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Groups seek reconsideration of Alabama Power dams

Phillip Rawls, Associated Press

MONTGOMERY, Ala. (AP) -- Two groups have asked a federal agency to reconsider a license renewal that allows Alabama Power to keep operating its dams on the Coosa River for 30 years.

The Alabama Rivers Alliance and American Rivers filed the request with legal help from the Southern Environmental Law Center.

Mitch Reid, program director for the Alabama Rivers Alliance, said the Federal Energy Regulatory Commission renewed the license June 20 with incomplete information, and more environmental studies should be done. "They are making bad decisions with bad data," he said Monday.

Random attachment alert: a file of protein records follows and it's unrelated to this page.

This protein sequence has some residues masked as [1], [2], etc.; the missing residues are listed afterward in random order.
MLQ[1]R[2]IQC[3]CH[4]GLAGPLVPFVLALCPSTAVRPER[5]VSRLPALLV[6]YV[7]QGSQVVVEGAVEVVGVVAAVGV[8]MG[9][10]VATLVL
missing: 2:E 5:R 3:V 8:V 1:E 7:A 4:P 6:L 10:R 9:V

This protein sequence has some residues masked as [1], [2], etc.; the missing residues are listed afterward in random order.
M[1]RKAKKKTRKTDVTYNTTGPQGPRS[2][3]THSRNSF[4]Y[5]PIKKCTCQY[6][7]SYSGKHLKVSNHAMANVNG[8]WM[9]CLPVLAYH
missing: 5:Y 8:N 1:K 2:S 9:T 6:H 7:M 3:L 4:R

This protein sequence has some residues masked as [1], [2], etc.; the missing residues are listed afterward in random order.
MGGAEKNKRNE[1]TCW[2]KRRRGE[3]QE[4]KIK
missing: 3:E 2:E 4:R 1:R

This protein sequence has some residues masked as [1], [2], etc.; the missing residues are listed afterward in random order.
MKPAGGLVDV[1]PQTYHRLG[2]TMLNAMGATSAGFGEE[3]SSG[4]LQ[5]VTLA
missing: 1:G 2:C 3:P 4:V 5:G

The two groups said construction of the seven dams along the 225 miles of the river have wiped out more than 30 freshwater species and others are listed as endangered or threatened.

Alabama Power spokesman Brandon Glover said the license renewal came after 250 public meetings over six years and involved numerous groups and experts from federal agencies, and they addressed potential impacts on species and their habitats.

He said Alabama Power's license application incorporated extensive species and habitat protection, including a shoreline management plan that is protective of specials and habitat, development of a drought plan that minimizes impact to species, and enhancement of the red cockaded woodpecker habitat at Lake Mitchell.

Reid said it is rare for FERC to reconsider, but it is important to try because the decision could have a 30-year impact.

The seven dams are Weiss, Neely Henry, Logan Martin, Lay, Mitchell, Jordan, and Walter Bouldin.